Is Australia's dominance over? October 23, 2008

Down or out?

The defeat in Mohali has underlined that Australia are more vulnerable than ever. Does it mark the end of their decade and more of domination, though?



The mighty have fallen © Getty Images

Kim Hughes
former Australia captain
The challenge I feel is now for India to follow up this victory in the next two Tests. Australia played very well in Bangalore and could've won that game if the Indian tailenders had not played so well. To be the best you need to beat the opposition convincingly. To be No.1 you've to be the best for at least two years, and Australia have been for the last ten years at least. So for countries like India the reality is that a few of their own legends are going to retire soon.

Bishan Singh Bedi
former India captain
Let's not kid ourselves. After being on top for a very long time, one doesn't just vanish. It's all part of the game. They will plug the holes very quickly because they have a very strong system. I wouldn't hasten to judge the present situation. The Aussies have always performed consistenly over a longish period, and that is well established.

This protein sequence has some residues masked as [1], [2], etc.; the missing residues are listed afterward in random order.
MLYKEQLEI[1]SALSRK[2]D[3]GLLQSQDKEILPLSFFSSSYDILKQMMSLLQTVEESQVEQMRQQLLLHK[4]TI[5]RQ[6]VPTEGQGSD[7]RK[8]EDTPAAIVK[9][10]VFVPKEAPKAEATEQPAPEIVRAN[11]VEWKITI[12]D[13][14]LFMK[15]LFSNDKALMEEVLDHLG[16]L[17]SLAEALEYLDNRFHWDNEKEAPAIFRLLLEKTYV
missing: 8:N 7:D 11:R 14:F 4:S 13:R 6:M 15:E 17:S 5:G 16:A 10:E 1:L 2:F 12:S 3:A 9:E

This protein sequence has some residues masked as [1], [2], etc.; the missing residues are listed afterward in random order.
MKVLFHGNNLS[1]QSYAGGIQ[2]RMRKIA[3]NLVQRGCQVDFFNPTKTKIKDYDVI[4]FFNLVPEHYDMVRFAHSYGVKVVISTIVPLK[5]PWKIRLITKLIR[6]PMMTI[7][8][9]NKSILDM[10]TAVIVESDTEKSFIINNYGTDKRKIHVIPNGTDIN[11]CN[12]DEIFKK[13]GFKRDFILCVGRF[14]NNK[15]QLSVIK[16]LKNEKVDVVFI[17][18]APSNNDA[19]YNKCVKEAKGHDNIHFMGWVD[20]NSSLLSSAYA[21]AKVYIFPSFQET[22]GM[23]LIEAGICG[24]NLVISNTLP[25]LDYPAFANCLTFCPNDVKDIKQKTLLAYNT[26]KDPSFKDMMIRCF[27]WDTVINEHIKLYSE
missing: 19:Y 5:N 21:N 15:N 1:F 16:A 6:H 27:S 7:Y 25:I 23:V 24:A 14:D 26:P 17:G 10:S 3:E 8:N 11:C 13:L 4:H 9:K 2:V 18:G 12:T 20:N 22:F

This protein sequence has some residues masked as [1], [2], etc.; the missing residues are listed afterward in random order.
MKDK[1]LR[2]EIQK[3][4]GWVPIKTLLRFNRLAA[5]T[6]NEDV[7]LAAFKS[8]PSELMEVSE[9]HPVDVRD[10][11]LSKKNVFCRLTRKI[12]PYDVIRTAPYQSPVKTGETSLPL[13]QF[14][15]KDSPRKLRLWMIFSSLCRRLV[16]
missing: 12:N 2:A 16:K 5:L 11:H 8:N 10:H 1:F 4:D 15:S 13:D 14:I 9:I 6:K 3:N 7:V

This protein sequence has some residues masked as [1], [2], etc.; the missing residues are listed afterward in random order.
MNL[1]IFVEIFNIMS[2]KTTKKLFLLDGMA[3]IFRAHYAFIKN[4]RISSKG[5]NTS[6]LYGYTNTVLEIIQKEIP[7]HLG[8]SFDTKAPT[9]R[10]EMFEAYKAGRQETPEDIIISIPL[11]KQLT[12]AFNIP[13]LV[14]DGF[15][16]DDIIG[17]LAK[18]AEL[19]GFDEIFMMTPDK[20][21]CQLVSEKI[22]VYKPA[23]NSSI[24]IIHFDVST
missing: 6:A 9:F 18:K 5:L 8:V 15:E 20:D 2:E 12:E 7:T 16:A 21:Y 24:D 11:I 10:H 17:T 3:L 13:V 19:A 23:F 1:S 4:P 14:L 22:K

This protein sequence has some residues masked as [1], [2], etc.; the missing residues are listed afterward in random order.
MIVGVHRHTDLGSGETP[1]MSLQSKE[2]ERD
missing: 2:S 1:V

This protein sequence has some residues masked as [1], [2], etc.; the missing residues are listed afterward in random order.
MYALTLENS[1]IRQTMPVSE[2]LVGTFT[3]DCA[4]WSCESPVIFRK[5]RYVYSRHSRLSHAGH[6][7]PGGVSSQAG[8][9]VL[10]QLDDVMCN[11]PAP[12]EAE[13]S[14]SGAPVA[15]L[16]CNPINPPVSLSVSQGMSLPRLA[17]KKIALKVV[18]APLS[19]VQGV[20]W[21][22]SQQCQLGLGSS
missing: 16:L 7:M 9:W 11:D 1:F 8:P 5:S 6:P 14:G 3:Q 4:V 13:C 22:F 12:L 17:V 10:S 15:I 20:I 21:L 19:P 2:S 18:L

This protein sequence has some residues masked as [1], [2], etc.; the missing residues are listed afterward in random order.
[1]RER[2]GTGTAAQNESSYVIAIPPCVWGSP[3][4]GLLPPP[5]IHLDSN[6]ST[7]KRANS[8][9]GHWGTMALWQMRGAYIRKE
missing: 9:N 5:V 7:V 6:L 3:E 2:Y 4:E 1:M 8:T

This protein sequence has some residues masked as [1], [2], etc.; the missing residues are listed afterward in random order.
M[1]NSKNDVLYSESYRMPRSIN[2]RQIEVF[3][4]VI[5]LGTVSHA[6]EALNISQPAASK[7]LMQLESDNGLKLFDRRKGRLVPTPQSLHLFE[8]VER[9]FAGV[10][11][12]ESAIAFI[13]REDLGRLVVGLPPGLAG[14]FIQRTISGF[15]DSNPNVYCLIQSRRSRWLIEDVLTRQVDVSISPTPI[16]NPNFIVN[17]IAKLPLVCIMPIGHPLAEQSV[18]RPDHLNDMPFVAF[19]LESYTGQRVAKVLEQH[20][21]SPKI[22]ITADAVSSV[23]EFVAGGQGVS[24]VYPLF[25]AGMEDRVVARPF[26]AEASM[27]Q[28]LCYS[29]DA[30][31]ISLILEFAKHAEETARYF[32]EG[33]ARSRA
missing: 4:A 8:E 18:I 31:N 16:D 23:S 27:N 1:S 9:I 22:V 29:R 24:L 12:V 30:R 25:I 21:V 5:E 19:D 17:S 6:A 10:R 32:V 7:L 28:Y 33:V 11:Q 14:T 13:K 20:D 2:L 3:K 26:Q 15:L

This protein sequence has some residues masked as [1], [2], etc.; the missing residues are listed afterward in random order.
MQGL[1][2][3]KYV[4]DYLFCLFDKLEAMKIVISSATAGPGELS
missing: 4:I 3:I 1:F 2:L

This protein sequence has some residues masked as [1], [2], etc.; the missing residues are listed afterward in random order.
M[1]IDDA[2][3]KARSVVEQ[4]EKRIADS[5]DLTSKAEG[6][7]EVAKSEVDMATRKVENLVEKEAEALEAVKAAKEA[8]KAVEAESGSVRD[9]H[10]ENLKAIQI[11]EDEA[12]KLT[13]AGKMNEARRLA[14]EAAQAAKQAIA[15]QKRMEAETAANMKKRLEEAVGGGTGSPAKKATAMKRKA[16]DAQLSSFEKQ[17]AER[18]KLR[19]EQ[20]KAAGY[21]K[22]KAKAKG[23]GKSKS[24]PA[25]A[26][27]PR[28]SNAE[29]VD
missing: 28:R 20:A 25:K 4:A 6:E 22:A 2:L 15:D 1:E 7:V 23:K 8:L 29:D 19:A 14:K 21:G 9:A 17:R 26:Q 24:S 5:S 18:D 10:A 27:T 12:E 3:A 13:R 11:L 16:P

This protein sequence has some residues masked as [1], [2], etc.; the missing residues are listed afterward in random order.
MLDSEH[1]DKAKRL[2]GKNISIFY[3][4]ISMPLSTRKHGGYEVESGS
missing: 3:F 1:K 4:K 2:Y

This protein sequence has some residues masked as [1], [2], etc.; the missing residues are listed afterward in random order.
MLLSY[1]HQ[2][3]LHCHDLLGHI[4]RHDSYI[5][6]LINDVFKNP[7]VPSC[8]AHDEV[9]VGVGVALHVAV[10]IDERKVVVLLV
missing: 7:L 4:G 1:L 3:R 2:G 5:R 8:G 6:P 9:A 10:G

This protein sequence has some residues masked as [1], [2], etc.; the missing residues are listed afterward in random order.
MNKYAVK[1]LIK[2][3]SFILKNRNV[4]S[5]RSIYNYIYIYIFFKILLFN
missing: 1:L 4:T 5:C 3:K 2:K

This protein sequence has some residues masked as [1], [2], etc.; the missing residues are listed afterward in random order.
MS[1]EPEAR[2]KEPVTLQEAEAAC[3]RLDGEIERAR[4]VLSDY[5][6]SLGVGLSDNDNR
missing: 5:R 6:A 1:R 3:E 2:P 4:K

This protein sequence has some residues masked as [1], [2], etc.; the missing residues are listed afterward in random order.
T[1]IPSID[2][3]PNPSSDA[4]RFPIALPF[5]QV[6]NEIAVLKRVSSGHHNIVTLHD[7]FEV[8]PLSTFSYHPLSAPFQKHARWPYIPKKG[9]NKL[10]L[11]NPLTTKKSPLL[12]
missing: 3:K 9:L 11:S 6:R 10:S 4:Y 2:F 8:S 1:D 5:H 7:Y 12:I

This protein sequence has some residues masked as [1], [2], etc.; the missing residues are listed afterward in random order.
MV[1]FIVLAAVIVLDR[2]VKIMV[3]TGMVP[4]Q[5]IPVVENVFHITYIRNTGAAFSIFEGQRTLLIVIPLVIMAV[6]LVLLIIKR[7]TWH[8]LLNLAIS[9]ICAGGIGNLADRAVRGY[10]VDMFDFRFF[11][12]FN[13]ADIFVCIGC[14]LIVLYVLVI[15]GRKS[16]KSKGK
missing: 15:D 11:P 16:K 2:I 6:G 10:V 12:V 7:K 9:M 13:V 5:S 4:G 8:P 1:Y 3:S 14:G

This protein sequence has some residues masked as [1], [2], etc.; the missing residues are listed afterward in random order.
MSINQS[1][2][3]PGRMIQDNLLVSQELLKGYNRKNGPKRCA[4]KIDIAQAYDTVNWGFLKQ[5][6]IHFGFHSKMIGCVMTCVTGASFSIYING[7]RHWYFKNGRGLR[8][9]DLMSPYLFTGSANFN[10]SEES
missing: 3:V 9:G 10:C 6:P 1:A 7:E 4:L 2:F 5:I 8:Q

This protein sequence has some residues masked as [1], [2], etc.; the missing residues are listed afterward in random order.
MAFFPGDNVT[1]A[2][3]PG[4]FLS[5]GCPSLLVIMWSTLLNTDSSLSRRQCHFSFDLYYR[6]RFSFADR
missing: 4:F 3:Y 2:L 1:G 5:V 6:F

Mike Gatting
former England captain
Certainly, from what they were, when you lose world-class players like Glenn McGrath, Shane Warne and Adam Gilchrist, you just can't replace that at all. So one would say they aren't as strong as they were. I would say their dominance is likely to be challenged from all parts of the world. India obviously have shown they can do that. But England, South Africa, and even Sri Lanka at home will fancy their chances. Australia have come down towards the major pack again, and there'll be quite a bit of fight happening there.

Ray Jennings
former South Africa coach
Australian cricket still has the depth - probably not enough to dominate in the way they've dominated in the past but still to be in the top three. In sport you do have ways of dominance. I mean India have also dominated because of the quality players, the seniors, they've got. They'll have to start looking for new permutations. South Africa are in the same boat. But Australia's rebuilding phase will be a lot quicker than most countries because they've got the depth and they've got the experience of playing around the world.

Interviews by Nagraj Gollapudi

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